With the addition of Tier 4 across the whole of England until the end of January, including education closures, this could be slashed to 107,000, which is still 40,000 more than in 2020.
By Boxing day 43 per cent of England will be in Tier 4, but there have been calls for it to be used nationwide.
The team wrote: “The increase in transmissibility is likely to lead to a large increase in incidence, with Covid-19 hospitalisations and deaths projected to reach higher levels in 2021 than were observed in 2020, even if regional tiered restrictions implemented before 19 December are
The modelling also shows that the national lockdown in November, in which schools were allowed to remain open, is “unlikely to reduce the R below 1”.
The R number gives an indication of how quickly the outbreak is growing. If it is above 1, it means cases are growing, rather than reducing.
Vaccines have the power
The best case scenario found that deaths could reach 35,700 by June.
But this would require the whole of the UK to lockdown – including schools – and two million people to be vaccinated every week.
This graph shows how deaths and hospital admissions could could pan out in the regions with the least cases caused by the new strain under different tiered systems
And how this could be lower if vaccines were used in large amounts
The Government has a target of reaching one million a week once the vaccine programme is in full swing. It is currently reaching a quarter of that target.
In another lockdown scenario, the team said if 200,000 were vaccinated each week, around 83,300 people would die.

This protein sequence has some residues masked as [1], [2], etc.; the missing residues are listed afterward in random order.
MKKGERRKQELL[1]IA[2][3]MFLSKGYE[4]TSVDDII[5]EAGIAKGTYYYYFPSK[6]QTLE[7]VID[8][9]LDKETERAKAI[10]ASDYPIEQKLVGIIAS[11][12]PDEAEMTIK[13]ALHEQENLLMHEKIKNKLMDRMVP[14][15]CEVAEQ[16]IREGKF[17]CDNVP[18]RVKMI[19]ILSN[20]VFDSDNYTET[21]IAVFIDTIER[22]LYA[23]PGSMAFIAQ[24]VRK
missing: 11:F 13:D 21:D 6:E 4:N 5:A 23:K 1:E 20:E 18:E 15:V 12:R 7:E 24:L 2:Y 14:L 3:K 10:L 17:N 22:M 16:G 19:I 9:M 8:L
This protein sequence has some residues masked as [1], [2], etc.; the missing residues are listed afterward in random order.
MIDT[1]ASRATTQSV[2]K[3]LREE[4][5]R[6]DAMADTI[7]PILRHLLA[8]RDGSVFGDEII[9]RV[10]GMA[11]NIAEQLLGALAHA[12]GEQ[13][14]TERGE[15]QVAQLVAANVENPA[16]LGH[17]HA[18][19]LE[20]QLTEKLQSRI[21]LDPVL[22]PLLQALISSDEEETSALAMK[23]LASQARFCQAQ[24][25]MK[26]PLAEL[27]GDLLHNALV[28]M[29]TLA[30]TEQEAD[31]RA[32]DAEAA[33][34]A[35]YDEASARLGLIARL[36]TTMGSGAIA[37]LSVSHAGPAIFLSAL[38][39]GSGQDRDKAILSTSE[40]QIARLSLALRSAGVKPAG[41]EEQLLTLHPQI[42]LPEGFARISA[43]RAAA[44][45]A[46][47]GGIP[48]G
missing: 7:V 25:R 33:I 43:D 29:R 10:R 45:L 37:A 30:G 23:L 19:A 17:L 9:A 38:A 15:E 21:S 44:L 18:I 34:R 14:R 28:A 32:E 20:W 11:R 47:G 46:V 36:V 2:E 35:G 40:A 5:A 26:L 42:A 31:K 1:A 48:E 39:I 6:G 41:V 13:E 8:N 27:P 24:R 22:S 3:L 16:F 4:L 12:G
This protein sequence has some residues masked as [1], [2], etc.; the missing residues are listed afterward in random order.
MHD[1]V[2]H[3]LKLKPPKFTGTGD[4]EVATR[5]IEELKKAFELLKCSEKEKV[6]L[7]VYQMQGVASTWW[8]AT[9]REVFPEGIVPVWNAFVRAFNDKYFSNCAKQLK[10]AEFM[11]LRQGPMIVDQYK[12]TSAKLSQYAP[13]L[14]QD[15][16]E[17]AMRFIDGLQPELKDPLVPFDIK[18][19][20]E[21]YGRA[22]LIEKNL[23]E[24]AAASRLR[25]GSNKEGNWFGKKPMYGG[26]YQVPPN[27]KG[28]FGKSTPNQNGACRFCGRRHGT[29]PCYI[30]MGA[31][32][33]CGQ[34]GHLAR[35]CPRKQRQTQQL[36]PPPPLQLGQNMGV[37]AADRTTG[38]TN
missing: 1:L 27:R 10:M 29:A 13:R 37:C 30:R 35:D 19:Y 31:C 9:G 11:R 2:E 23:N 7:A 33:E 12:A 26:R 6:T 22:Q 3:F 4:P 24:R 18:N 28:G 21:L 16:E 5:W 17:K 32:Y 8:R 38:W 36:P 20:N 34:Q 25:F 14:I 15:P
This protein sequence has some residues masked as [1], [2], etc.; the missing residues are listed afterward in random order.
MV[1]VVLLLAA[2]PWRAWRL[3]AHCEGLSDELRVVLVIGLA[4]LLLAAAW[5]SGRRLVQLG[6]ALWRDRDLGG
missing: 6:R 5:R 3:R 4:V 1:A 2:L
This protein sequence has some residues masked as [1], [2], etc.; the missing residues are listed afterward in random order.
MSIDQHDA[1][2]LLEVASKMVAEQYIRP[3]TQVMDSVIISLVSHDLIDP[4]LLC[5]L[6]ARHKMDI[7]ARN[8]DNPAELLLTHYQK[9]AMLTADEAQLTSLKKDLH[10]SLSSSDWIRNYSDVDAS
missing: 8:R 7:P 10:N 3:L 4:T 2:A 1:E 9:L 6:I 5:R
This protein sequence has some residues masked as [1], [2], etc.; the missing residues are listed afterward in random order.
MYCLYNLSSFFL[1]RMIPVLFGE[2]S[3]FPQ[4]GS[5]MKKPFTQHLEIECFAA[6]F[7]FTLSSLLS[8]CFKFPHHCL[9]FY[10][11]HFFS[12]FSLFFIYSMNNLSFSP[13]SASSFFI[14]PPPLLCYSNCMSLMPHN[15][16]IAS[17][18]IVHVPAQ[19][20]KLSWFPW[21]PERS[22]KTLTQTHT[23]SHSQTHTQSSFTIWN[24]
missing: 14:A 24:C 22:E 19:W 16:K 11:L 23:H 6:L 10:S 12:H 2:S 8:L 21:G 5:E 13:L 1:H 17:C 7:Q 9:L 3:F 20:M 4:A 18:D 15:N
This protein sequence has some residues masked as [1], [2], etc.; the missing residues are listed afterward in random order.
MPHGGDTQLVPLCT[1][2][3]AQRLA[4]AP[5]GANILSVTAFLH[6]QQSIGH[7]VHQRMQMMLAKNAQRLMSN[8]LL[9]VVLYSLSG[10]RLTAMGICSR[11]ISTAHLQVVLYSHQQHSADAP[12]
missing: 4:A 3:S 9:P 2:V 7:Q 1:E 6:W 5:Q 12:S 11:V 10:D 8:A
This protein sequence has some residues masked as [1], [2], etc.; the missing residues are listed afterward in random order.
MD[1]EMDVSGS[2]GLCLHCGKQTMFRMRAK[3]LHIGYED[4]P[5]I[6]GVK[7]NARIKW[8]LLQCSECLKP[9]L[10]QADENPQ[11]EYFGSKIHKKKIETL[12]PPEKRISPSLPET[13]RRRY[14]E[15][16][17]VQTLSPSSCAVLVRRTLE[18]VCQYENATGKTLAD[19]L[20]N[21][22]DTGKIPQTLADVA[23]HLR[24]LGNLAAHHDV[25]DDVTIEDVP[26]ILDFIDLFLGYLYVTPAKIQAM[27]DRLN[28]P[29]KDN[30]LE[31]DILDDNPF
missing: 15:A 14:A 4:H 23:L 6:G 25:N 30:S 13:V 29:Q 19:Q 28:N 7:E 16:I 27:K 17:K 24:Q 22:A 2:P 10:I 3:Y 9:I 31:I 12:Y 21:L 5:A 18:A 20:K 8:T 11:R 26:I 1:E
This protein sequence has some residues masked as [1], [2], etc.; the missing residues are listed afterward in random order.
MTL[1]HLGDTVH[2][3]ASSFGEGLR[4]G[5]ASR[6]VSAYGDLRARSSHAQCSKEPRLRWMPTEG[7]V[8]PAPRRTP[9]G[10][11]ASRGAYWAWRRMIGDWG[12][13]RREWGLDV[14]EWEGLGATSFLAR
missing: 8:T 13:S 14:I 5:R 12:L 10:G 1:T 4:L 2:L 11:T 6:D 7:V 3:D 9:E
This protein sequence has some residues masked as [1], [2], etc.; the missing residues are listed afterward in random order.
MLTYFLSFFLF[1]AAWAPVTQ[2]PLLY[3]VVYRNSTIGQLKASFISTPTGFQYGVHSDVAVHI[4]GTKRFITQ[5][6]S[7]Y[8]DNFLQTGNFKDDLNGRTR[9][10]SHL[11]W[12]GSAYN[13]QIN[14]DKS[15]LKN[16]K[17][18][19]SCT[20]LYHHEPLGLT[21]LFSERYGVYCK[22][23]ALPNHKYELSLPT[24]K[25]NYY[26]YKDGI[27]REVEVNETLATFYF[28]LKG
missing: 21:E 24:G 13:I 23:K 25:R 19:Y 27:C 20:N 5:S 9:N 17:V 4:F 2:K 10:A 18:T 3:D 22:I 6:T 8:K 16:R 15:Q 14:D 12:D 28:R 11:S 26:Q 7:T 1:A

It paints a staggering picture of the lengths ministers will need to go to in order to manage this new strain.
The approval of the Pfizer vaccine was seen as the route to normality, with NHS bosses expecting most vulnerable people to be fully protected by April.
But with the emergence of the new variant, it could mean some at-risk people die waiting for their jab.
The Oxford jab is on the horizon, with 100 million doses secured by the UK Government as soon as it is given regulatory approval.
But even though the trials showed the Oxford vaccine is safe and effective, it is not guaranteed the MHRA will approve it. A decision is expected before the end of the year.
Tiered system “not enough”
It comes after the Health Secretary Matt Hancock said the three tiered system was not enough to control this new strain.
At last night’s Downing Street briefing, he said: “Just as we had got a tiered system in place that was able to control this virus we have discovered a new, more contagious virus – a variant that is spreading at a dangerous rate.
“We know that Tier 3 is not enough to control the new variant. This is not our hypothesis, it is a fact and we have seen it on the ground.”
Graphs presented at the briefing showed that during the November lockdown, the new strain was able to grow in numbers in the Kent area, even though the original strain was declining.
This shows that the lockdown was not enough to keep the strain from spreading because it is better at infecting people.
And the Health Secretary Matt Hancock admitted it was “out of control” and cases in the South East had “absolutely rocketed”.
The new strain is already “everywhere” in the UK, Sir Patrick Vallance, the Chief Scientific Adviser has said.